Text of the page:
Long on scare tactics and short – very short – on proof, the Bulletproof diet is pretty much a clusterfuck of supplements, ‘don’t eats’, and research done on rodents to support its weak claims. None of those are good. Dave Asprey, the guy who invented the Bulletproof diet, is laughing all the way to the bank because people everywhere are falling for this crazy shit. Just because Mr Asprey lost 150 pounds drinking butter coffee and ‘hacking’ his life doesn’t mean it’s going to work for you, or that you should even try it. The obnoxious culture of the Bulletproof diet and its arrogant, patently false nutrition claims is enough to land it here on my list.
I know I’m a dietitian and a lot of you think I wouldn’t ever say anything nice about a ketogenic diet, but the truth is that while it’s almost impossible for the average person to maintain, some people actually do well on it.
Ketogenic diets aren’t the same as high protein diets; ketogenic diets are around 80% fat, 5% carbs, and 15% protein. In order for the ketogenic diet to ‘work’, you need to remain in ketosis, which means that you really can’t ‘cheat’ and eat a slice of cake or something; at least not regularly. I see clients who cycle off and on the ketogenic diet, but that’s sort of like yo yo dieting, because when you go off it, the weight can come raging back.
There’s not a lot of long-term studies on the effects of a ketogenic diet for the long-term in healthy adults. Kids who are epileptic have been put on this diet for years, and it does have some efficacy there. The key to a ketogenic diet is actually sustaining it and thriving on it. I personally can’t exercise on a ketogenic diet; I need carbs to run. Some people don’t though, so you’ll have to figure out if you’re that person. If you like to go out a lot, or you don’t want to give up much of your fruit or carb intake, this diet might not be for you. Ketogenic diets can also be full of saturated fat, which we still understand as being unhealthy in large amounts, so if you are thinking of doing this diet, you’ll need to be careful about choosing mostly healthy fats. This can be quite a challenge.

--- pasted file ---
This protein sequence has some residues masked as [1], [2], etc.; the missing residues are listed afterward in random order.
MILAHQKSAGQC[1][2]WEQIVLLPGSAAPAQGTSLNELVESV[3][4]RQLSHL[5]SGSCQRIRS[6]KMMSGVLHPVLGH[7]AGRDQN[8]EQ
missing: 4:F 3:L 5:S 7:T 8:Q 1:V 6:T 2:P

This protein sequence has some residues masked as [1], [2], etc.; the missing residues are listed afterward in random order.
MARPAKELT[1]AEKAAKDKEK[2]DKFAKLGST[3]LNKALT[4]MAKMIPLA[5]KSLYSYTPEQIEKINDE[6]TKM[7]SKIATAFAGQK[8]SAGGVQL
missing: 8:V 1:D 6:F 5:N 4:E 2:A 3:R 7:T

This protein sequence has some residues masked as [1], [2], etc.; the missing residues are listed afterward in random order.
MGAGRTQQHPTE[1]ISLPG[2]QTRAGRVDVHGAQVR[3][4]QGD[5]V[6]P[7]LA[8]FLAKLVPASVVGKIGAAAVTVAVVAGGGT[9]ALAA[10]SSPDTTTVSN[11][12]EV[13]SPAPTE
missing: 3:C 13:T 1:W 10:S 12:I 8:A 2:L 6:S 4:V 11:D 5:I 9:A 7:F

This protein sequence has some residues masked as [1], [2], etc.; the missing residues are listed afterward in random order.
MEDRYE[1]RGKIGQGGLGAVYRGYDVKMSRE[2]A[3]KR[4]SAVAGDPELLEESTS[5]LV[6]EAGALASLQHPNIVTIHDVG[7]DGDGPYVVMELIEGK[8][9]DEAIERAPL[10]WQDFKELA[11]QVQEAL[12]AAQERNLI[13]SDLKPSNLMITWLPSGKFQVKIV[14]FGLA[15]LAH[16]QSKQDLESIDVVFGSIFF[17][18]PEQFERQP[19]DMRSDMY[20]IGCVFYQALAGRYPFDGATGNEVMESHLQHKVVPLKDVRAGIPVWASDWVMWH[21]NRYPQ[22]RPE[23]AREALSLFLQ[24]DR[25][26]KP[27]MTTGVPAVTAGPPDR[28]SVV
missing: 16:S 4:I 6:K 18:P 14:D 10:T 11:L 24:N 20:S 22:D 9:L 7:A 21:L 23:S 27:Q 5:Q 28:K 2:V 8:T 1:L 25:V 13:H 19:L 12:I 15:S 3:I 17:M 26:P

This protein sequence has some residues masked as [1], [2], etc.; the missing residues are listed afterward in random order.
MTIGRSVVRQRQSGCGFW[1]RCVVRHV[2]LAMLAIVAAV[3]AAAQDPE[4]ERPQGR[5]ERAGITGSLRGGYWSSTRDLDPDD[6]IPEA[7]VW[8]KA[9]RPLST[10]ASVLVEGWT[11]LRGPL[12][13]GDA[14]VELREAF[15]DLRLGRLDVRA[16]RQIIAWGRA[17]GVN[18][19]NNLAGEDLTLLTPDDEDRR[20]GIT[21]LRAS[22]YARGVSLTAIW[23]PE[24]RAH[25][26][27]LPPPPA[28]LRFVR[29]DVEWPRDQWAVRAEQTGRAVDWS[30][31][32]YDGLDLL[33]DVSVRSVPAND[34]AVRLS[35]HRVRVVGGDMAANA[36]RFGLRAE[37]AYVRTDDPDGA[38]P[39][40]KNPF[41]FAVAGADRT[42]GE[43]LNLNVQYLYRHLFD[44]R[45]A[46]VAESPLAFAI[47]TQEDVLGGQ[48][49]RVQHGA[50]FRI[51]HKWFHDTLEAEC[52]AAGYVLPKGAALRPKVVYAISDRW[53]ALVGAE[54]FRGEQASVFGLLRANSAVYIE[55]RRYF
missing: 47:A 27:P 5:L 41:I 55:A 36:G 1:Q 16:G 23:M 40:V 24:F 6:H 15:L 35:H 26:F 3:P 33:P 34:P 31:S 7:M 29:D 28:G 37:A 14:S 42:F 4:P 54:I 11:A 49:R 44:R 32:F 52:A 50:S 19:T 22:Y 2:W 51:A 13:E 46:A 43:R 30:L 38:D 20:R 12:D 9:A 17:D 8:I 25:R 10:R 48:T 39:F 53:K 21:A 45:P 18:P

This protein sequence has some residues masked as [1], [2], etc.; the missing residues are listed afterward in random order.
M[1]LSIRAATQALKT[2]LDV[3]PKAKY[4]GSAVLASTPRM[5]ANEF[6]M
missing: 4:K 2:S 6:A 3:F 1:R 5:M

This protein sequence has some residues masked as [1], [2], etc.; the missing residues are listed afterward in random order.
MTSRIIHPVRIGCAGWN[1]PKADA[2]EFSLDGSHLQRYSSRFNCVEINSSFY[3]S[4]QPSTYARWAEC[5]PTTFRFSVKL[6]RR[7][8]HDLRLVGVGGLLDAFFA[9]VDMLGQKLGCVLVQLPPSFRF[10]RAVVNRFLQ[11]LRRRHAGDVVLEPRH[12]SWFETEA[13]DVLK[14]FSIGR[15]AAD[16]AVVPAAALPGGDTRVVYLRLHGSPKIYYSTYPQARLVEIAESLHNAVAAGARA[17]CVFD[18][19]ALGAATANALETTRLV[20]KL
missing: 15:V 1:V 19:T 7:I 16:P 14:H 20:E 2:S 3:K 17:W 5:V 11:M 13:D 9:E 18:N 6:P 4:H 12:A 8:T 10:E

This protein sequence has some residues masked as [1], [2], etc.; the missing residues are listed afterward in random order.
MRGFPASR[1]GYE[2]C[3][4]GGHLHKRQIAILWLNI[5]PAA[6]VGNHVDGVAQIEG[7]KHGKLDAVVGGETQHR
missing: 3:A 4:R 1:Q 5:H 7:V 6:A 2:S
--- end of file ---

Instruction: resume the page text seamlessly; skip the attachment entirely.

The good thing about ketogenic diets is that they’re generally full of vegetables and other unprocessed foods like nuts and eggs. This is small comfort compared to the massive hurdle of actually doing this diet for the long term.
Keto is not something I recommend on a regular basis (or at all, because of the lack of research and difficulty of it), but it’s one to watch.
I do NOT recommend this diet (or any of them) for anyone who has a history of or predisposition to eating disorders. I need to get that out of the way.
IF does have some promising research for weight loss, so it’s near the top of my list. Some people do well with it, some people don’t. If you’re emotionally and physically healthy, and you want to try IF, ask your MD first and then go for it.
21 Day Fix
The 21 day fix focuses on portion control and exercise for weight loss. It’s not a forever eating plan, but it can be a good jumpstart to healthier habits, like knowing how much you actually should be consuming. It involves pre-planning of meals, which is a habit everyone needs to have, and it’s inclusive to plant-based eaters, which is fantastic. The calorie level it gives followers may be a bit low, so if you try this diet, make sure you know that you can adjust it upwards so you’re not starving – which can put you at risk for eventual overeating.
You also should know that even though it’s suggested, you don’t need Shakeology to follow this program.
Even though the alkaline diet is based on bullshit – nothing you eat affects your blood pH – the foods recommended on this diet are mostly plant-based and very healthy. Don’t fall for any ‘alkalizing’ supplements or waters, which are all BS. I’ll say it again: nothing you eat ‘alkalizes’ your body; it’s a simple physiological fact.
Ignore the ‘alkalizing woo woo diet’ part of this plan and just eat more plants, which is always a great idea. That is all.
What are some diets I DO recommend? I love the Mediterranean diet, and Paleo isn’t bad although there’s no reason to eliminate legumes and dairy – the reasoning the diet gives for doing that isn’t correct.
Whatever diet you choose – whether it’s a structured program or just trying to eat healthier – make sure the changes you make are sustainable and enjoyable. Healthy eating shouldn’t be about punishment, guilt, or buying expensive products and supplements.